Richmond Times Dispatch (VA)
June 8, 2011
Virginia Democratic Senators Jim Webb and Mark R. Warner are among six senators asking U.S. Department of Transportation Secretary Ray LaHood to swiftly implement safety standards to prevent fatigued bus drivers from getting behind the wheel, after a crash last week in Caroline County, VA, killed four people and injured dozens.
A letter the senators sent to LaHood on Monday urged him to step up efforts to remove unsafe motor carriers from U.S. roads, ensure bus drivers are skilled and well-rested, and protect passenger safety. “The pattern of enforcement by DOT has been uneven, inconsistent and ineffective,” the senators wrote.
The senators said in their letter that the Federal Motor Carrier Safety Administration (FMCSA) failed to enforce its statutory authority to take out of service Sky Express Inc., the carrier involved in the May 31 crash.
The senators wrote that, while they appreciated the agency’s recent stepped-up enforcement efforts, the crash in Virginia and one in Washington state last month that killed two people and injured 21 “clearly indicate more is needed.” A DOT spokesman said LaHood will respond to the senators’ letter but couldn’t say when.
Virginia State Police said the driver of the bus in the Caroline crash, 37-year-old Kin Yiu Cheung, apparently fell asleep, swerving off the road before the bus flipped onto its roof. He has been charged with four counts of involuntary manslaughter in the deaths of four female passengers from New York, Pennsylvania and New Jersey.
Warner said Monday that while the number of companies that transport passengers up and down the East Coast exploded over the past 10 years, no one has kept tabs on them. “A lot of these companies were cramming as many bodies as they can onto the bus without appropriate oversight of the drivers or oversight of the vehicles,” Warner said.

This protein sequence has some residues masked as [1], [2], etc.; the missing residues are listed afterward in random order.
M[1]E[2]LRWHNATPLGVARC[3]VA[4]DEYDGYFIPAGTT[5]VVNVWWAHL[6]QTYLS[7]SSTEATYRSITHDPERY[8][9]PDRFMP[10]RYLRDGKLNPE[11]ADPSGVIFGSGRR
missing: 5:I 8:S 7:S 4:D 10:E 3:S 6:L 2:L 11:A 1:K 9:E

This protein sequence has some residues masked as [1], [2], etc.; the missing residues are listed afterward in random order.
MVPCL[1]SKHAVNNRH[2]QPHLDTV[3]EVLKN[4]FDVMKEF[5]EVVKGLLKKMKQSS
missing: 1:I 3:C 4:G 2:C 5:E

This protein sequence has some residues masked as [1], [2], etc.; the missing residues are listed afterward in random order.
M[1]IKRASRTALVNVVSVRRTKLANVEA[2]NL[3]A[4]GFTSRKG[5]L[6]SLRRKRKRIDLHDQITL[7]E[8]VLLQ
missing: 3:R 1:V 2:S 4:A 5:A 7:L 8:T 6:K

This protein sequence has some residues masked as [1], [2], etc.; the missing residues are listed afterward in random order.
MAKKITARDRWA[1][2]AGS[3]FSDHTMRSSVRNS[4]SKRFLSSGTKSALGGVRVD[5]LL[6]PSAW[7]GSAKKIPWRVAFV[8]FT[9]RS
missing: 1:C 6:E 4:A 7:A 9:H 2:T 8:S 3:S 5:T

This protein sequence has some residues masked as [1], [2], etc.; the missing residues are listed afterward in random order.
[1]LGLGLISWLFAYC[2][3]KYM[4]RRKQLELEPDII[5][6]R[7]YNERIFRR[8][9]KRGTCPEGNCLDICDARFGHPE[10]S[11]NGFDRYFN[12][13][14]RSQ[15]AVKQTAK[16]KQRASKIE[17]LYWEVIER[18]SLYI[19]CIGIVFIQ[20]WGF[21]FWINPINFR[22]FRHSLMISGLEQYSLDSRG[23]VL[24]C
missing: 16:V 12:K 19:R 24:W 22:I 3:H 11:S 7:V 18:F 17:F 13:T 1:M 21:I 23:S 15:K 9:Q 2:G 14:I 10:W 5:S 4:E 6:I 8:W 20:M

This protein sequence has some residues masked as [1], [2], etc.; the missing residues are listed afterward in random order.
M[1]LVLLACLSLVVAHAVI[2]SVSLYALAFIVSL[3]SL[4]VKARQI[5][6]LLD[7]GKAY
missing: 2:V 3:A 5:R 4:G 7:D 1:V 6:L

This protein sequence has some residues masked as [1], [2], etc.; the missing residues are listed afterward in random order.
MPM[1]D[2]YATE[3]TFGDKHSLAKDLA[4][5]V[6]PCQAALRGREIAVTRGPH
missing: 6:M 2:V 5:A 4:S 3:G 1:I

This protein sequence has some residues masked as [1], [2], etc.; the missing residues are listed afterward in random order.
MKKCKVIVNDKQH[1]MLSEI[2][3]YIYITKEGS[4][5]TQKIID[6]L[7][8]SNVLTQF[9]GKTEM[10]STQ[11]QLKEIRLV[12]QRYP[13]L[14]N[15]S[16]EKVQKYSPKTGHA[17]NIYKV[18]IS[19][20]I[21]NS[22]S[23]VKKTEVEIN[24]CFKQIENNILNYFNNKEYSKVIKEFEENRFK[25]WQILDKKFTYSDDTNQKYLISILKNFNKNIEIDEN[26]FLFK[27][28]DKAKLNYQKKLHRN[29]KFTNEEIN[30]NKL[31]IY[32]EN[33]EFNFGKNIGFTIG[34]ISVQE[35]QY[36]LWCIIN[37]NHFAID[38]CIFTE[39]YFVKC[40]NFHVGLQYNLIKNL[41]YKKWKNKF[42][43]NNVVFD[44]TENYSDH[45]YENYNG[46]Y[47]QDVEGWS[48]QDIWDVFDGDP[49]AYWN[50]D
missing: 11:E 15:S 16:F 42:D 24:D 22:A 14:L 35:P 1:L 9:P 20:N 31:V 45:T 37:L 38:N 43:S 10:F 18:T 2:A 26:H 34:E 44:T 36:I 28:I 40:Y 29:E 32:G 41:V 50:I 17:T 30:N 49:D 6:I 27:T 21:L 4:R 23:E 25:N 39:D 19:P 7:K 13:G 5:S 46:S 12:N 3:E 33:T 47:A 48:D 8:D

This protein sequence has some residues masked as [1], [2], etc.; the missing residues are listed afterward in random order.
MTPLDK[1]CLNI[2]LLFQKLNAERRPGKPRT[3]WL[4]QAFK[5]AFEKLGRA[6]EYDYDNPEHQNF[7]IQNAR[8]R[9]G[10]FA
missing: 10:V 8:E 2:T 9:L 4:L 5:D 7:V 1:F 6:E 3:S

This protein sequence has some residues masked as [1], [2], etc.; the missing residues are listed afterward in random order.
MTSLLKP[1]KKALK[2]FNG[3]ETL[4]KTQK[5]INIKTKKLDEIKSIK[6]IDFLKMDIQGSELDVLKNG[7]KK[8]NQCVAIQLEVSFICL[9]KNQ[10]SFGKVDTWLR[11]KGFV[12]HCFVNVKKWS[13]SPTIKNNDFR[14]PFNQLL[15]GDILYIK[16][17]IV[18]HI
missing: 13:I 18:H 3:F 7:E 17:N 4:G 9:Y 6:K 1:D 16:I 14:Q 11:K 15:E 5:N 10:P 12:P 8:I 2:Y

He said that as a former entrepreneur, he often has wondered how the companies could afford to charge so little for the bus fares. “This may be how they afford to do it—they cut corners.”
Sky Express, he said, is clearly a “fly-by-night company” that was not held accountable until the most recent tragedy happened. “The public has a right to expect a level of safety and competence,” Warner said. “Clearly, this company didn’t pass either of those tests.”
Sky Express has been cited by federal regulators for numerous violations, including more than a dozen for hiring drivers who can’t speak English. But federal regulators allowed the company to continue operating when they should have ceased its operations, LaHood said last week.
The FMCSA evaluated the company’s performance and issued a proposed “unsatisfactory” safety rating April 12. Sky Express then issued an appeal, which the agency denied May 13. But the agency postponed making a final decision whether to take the company out of service, allowing it to continue to operate.
Sky Express was shut down after the Caroline crash, but days later, the Charlotte, NC-based company was repainting its buses and selling tickets under the names 108 Tours and 108 Bus, according to the FMCSA.
In the senators’ letter, they asked the DOT to outline how they will require bus operators to comply with safety standards more quickly. The letter was also signed by Sens. Sherrod Brown (D-Ohio), Charles E. Schumer (D-N.Y.), Kirsten Gillibrand (D-N.Y.) and Patty Murray (D-Wash.).
Brown is the lead sponsor of the proposed Motorcoach Enhanced Safety Act, bus-safety legislation a Senate panel passed last month. The legislation, which has not yet come before the full Senate, would require safety equipment, including seat belts, electronic stability control to prevent rollovers, stronger roofs and anti-ejection window glazing.
The legislation also would require electronic onboard record-keeping to prevent drivers from falsifying their log books and make enforcement of violations easier. In the Caroline crash, the driver’s seat was the only one on the bus equipped with a seat belt. Federal law does not require passenger seat belts on the buses.
The senators pointed to two apparent factors in last week’s crash, which closed Interstate 95 north for hours: driver fatigue and the DOT’s decision “to give this clearly unsafe carrier a last-minute reprieve from closure, despite a pattern of safety failures and a determination that the carrier’s safety record is unsatisfactory.”
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